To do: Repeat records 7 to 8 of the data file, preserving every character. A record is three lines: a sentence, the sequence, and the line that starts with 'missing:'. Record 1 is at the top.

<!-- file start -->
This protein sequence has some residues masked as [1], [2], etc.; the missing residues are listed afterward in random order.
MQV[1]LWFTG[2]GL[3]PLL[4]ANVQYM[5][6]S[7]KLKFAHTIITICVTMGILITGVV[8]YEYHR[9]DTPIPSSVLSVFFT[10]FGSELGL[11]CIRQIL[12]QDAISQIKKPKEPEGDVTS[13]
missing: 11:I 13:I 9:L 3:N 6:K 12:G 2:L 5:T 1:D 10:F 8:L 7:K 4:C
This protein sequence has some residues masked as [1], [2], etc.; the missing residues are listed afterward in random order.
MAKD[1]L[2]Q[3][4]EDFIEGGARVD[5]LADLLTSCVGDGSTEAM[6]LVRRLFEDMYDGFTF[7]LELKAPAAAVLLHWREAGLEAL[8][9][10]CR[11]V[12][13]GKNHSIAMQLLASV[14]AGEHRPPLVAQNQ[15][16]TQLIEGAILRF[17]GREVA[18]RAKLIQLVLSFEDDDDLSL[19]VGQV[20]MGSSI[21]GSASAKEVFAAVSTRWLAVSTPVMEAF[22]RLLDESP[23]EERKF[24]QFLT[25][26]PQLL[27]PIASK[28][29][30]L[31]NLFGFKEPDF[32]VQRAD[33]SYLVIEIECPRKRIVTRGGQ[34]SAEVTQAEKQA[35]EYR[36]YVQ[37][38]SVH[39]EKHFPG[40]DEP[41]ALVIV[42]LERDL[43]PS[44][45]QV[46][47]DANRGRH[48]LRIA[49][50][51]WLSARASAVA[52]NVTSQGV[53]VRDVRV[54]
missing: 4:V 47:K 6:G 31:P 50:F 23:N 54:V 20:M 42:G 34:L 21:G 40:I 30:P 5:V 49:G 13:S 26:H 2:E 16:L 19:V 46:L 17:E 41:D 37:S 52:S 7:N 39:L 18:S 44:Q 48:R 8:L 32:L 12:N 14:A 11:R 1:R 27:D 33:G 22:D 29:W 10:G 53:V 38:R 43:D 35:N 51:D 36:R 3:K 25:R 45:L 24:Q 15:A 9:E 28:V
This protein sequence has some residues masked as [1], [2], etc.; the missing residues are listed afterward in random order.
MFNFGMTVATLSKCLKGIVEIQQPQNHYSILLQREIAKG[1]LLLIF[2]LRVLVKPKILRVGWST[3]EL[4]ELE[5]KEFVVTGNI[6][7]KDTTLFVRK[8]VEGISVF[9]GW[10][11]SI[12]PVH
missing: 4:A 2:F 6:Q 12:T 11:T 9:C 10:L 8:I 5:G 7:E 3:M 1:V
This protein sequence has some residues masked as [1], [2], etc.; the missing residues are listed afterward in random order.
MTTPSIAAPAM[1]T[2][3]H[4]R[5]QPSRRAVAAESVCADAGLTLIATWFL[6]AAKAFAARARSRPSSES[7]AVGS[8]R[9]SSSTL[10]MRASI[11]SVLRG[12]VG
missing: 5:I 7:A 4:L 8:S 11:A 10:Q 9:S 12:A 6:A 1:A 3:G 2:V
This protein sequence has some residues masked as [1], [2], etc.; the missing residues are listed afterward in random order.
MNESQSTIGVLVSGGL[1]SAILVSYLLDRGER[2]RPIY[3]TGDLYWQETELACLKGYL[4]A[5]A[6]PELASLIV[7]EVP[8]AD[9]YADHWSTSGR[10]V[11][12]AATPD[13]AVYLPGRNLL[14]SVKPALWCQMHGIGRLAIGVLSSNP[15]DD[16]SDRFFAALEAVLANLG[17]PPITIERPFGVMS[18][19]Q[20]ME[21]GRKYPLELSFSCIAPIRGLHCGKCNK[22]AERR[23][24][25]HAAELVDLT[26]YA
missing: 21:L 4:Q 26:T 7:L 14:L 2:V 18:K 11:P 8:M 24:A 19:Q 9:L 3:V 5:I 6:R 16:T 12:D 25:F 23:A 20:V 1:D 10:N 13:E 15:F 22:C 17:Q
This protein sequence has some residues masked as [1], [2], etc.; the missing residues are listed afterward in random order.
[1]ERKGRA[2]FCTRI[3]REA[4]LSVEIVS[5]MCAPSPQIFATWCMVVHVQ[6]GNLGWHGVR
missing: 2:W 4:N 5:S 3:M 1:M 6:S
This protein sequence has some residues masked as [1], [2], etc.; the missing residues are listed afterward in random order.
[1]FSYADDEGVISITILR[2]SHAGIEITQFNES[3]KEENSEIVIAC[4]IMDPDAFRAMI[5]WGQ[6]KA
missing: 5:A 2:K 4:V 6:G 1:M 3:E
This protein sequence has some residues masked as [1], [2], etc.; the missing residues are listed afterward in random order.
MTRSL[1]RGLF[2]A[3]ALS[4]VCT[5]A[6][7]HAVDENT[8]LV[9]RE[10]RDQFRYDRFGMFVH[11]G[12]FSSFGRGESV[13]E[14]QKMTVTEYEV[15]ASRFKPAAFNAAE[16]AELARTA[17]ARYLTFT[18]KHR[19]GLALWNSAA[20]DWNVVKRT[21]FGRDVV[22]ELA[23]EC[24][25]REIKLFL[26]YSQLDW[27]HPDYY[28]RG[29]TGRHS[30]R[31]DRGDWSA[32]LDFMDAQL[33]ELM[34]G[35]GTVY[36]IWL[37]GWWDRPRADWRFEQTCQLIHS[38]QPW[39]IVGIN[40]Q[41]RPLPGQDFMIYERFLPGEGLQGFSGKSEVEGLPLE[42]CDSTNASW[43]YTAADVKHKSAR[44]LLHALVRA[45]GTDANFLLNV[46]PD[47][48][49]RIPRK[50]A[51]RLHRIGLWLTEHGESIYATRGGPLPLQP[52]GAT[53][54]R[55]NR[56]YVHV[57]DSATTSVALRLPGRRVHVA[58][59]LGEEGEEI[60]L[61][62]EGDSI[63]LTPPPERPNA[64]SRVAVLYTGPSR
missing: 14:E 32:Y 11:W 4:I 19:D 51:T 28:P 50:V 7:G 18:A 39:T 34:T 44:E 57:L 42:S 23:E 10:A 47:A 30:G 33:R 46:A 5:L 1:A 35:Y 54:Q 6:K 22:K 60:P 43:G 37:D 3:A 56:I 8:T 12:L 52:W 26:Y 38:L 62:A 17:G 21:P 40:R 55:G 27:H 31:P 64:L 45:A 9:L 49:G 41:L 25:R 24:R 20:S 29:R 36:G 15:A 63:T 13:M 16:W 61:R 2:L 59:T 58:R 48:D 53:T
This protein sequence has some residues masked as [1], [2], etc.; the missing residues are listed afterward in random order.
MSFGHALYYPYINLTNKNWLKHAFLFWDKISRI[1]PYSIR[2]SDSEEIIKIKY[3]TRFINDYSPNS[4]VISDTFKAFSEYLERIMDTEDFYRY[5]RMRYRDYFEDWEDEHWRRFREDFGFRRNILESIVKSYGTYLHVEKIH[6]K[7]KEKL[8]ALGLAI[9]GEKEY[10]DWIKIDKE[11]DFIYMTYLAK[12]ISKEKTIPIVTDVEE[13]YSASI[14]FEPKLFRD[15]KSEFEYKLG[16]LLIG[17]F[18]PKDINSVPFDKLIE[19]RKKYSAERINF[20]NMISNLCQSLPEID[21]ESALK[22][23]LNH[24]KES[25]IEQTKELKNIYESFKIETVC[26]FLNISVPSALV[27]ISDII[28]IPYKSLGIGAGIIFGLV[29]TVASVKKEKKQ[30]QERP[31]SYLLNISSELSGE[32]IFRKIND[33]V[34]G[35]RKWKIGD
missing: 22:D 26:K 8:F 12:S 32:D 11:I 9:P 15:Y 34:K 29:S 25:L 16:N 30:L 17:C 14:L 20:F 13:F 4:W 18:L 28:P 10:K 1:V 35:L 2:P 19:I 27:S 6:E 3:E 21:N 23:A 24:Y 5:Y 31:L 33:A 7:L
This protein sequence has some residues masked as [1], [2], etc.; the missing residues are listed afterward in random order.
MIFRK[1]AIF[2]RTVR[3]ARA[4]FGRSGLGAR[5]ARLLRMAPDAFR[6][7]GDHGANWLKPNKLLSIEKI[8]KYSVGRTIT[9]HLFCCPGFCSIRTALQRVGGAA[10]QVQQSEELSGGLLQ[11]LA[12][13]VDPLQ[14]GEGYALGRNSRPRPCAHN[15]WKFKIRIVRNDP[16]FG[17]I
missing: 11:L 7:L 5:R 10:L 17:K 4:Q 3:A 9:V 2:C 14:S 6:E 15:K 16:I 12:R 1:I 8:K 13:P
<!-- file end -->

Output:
This protein sequence has some residues masked as [1], [2], etc.; the missing residues are listed afterward in random order.
[1]FSYADDEGVISITILR[2]SHAGIEITQFNES[3]KEENSEIVIAC[4]IMDPDAFRAMI[5]WGQ[6]KA
missing: 5:A 2:K 4:V 6:G 1:M 3:E
This protein sequence has some residues masked as [1], [2], etc.; the missing residues are listed afterward in random order.
MTRSL[1]RGLF[2]A[3]ALS[4]VCT[5]A[6][7]HAVDENT[8]LV[9]RE[10]RDQFRYDRFGMFVH[11]G[12]FSSFGRGESV[13]E[14]QKMTVTEYEV[15]ASRFKPAAFNAAE[16]AELARTA[17]ARYLTFT[18]KHR[19]GLALWNSAA[20]DWNVVKRT[21]FGRDVV[22]ELA[23]EC[24][25]REIKLFL[26]YSQLDW[27]HPDYY[28]RG[29]TGRHS[30]R[31]DRGDWSA[32]LDFMDAQL[33]ELM[34]G[35]GTVY[36]IWL[37]GWWDRPRADWRFEQTCQLIHS[38]QPW[39]IVGIN[40]Q[41]RPLPGQDFMIYERFLPGEGLQGFSGKSEVEGLPLE[42]CDSTNASW[43]YTAADVKHKSAR[44]LLHALVRA[45]GTDANFLLNV[46]PD[47][48][49]RIPRK[50]A[51]RLHRIGLWLTEHGESIYATRGGPLPLQP[52]GAT[53][54]R[55]NR[56]YVHV[57]DSATTSVALRLPGRRVHVA[58][59]LGEEGEEI[60]L[61][62]EGDSI[63]LTPPPERPNA[64]SRVAVLYTGPSR
missing: 14:E 32:Y 11:W 4:I 19:D 51:T 28:P 50:V 7:G 18:A 39:T 34:T 44:E 57:L 42:S 23:E 10:A 47:A 30:G 33:R 46:A 5:L 1:A 35:Y 54:Q 6:K 22:K 60:P 43:G 37:D 3:A 56:I 8:T 12:L 52:W 26:Y 38:L 62:A 17:G 21:P 40:R 55:G 27:H 31:P 64:L 45:A 9:L 49:G 41:L 25:R 24:R 20:S 29:R 36:G 15:A 63:T 13:M 16:W 61:R 2:L 59:T 58:R 48:D 53:T